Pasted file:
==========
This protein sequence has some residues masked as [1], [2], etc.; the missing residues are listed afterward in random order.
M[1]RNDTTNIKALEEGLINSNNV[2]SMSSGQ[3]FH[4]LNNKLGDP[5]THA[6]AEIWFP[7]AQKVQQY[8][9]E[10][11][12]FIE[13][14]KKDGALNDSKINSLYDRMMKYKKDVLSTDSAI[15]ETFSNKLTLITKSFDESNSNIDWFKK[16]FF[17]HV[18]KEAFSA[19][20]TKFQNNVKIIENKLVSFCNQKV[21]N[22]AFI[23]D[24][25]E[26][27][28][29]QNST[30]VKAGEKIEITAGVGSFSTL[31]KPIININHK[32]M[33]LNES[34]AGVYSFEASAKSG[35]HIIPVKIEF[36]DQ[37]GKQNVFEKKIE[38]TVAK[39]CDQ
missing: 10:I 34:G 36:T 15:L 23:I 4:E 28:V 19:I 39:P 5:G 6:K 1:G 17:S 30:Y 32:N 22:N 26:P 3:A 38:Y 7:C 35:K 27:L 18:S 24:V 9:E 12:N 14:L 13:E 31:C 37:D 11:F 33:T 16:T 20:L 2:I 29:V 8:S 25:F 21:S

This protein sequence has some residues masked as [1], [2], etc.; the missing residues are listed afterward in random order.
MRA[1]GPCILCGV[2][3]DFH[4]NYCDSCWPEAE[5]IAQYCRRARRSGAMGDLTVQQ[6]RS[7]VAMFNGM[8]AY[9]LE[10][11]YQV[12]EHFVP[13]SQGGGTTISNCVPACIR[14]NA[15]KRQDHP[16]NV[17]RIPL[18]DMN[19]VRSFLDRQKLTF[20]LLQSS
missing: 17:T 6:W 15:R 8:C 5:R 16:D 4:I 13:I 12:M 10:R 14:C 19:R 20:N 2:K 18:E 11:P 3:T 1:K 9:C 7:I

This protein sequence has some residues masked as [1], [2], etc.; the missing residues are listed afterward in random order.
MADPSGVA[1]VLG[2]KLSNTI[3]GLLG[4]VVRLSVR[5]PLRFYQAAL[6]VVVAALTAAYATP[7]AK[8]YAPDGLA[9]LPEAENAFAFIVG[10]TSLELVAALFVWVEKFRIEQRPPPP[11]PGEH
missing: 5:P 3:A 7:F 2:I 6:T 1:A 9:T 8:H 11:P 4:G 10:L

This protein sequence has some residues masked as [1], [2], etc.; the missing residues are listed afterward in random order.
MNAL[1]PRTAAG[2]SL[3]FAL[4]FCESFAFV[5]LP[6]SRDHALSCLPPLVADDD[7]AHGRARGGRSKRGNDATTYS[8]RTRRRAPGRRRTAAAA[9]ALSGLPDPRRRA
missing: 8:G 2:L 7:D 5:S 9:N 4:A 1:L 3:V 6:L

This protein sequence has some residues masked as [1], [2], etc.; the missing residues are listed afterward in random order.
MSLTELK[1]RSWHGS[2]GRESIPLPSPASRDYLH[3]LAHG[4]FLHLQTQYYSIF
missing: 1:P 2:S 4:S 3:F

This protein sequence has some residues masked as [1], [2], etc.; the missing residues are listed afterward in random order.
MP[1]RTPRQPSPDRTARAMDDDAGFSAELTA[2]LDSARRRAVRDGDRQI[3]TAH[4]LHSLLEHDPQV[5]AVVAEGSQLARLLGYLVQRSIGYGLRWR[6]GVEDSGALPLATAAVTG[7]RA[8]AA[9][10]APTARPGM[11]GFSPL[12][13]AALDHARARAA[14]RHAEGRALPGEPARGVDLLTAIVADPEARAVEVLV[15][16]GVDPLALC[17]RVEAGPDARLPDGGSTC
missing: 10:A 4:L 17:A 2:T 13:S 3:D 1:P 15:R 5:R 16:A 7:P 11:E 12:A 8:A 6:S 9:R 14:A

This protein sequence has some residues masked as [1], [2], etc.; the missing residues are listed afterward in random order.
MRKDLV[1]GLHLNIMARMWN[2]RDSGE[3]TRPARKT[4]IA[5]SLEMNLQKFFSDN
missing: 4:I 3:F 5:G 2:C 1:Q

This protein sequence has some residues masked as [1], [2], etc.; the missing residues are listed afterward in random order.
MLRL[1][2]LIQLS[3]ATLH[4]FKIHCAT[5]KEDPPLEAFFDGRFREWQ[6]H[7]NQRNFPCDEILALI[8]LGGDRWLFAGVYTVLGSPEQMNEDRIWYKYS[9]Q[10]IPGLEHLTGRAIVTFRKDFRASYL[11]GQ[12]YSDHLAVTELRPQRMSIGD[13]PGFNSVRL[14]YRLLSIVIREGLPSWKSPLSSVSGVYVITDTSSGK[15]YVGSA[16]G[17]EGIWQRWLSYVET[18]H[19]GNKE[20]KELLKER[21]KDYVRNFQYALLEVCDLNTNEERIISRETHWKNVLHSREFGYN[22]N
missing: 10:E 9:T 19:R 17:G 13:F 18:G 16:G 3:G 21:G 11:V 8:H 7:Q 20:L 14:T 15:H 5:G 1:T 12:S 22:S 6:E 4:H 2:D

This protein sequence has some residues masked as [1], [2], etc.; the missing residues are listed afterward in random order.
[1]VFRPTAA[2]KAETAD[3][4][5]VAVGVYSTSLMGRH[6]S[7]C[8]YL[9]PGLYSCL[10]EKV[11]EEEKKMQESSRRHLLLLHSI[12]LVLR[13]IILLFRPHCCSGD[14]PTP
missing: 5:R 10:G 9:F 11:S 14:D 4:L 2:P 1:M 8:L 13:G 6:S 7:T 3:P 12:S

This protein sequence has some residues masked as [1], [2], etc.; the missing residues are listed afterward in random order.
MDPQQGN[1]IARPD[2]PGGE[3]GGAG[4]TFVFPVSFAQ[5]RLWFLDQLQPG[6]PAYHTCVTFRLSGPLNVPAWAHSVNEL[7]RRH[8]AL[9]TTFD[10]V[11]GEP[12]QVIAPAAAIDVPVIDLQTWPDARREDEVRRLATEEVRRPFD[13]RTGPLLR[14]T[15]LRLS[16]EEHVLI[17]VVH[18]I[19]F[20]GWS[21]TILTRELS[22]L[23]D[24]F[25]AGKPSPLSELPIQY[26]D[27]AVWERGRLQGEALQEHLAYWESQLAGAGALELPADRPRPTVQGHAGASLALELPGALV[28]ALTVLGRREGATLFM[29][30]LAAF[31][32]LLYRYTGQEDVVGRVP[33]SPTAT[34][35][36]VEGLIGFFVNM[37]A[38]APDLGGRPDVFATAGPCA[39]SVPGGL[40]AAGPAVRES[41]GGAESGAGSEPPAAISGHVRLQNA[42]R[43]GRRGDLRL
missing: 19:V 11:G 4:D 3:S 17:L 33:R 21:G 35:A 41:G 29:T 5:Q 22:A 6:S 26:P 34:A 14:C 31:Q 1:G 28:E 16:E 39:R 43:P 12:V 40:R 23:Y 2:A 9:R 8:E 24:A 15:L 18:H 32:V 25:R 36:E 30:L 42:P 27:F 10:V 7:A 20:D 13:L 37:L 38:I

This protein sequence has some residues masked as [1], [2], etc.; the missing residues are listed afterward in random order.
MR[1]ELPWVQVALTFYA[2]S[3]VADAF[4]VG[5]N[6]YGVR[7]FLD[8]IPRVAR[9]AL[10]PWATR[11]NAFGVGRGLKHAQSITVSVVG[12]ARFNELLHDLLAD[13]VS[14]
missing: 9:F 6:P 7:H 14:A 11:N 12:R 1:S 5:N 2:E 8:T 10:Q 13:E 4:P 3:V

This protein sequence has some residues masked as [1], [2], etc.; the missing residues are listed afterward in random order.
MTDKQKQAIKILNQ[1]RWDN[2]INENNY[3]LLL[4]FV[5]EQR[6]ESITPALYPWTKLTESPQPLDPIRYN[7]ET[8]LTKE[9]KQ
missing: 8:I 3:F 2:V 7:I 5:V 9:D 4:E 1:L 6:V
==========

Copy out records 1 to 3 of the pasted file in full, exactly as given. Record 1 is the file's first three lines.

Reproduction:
This protein sequence has some residues masked as [1], [2], etc.; the missing residues are listed afterward in random order.
M[1]RNDTTNIKALEEGLINSNNV[2]SMSSGQ[3]FH[4]LNNKLGDP[5]THA[6]AEIWFP[7]AQKVQQY[8][9]E[10][11][12]FIE[13][14]KKDGALNDSKINSLYDRMMKYKKDVLSTDSAI[15]ETFSNKLTLITKSFDESNSNIDWFKK[16]FF[17]HV[18]KEAFSA[19][20]TKFQNNVKIIENKLVSFCNQKV[21]N[22]AFI[23]D[24][25]E[26][27][28][29]QNST[30]VKAGEKIEITAGVGSFSTL[31]KPIININHK[32]M[33]LNES[34]AGVYSFEASAKSG[35]HIIPVKIEF[36]DQ[37]GKQNVFEKKIE[38]TVAK[39]CDQ
missing: 10:I 34:G 36:T 15:L 23:I 4:E 28:V 19:I 39:P 5:G 6:K 1:G 17:S 30:Y 32:N 22:N 26:P 3:A 38:Y 7:C 35:K 27:L 18:S 24:V 9:E 12:N 14:L 13:E 31:C 37:D 11:F 33:T 16:T 20:L 2:I 29:V 8:S 25:F 21:S

This protein sequence has some residues masked as [1], [2], etc.; the missing residues are listed afterward in random order.
MRA[1]GPCILCGV[2][3]DFH[4]NYCDSCWPEAE[5]IAQYCRRARRSGAMGDLTVQQ[6]RS[7]VAMFNGM[8]AY[9]LE[10][11]YQV[12]EHFVP[13]SQGGGTTISNCVPACIR[14]NA[15]KRQDHP[16]NV[17]RIPL[18]DMN[19]VRSFLDRQKLTF[20]LLQSS
missing: 17:T 6:W 15:R 8:C 5:R 16:D 4:I 13:I 12:M 10:R 14:C 19:R 20:N 2:K 18:E 11:P 3:T 1:K 9:C 7:I

This protein sequence has some residues masked as [1], [2], etc.; the missing residues are listed afterward in random order.
MADPSGVA[1]VLG[2]KLSNTI[3]GLLG[4]VVRLSVR[5]PLRFYQAAL[6]VVVAALTAAYATP[7]AK[8]YAPDGLA[9]LPEAENAFAFIVG[10]TSLELVAALFVWVEKFRIEQRPPPP[11]PGEH
missing: 5:P 3:A 7:F 2:I 6:T 1:A 9:T 8:H 11:P 4:G 10:L